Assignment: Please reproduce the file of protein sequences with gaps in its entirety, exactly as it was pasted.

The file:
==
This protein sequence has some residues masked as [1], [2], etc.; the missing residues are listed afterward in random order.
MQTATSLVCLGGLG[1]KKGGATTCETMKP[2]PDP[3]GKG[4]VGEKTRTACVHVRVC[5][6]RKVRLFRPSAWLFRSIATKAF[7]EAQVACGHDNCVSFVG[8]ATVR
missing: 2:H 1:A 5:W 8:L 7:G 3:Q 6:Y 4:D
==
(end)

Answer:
This protein sequence has some residues masked as [1], [2], etc.; the missing residues are listed afterward in random order.
MQTATSLVCLGGLG[1]KKGGATTCETMKP[2]PDP[3]GKG[4]VGEKTRTACVHVRVC[5][6]RKVRLFRPSAWLFRSIATKAF[7]EAQVACGHDNCVSFVG[8]ATVR
missing: 2:H 1:A 5:W 8:L 7:G 3:Q 6:Y 4:D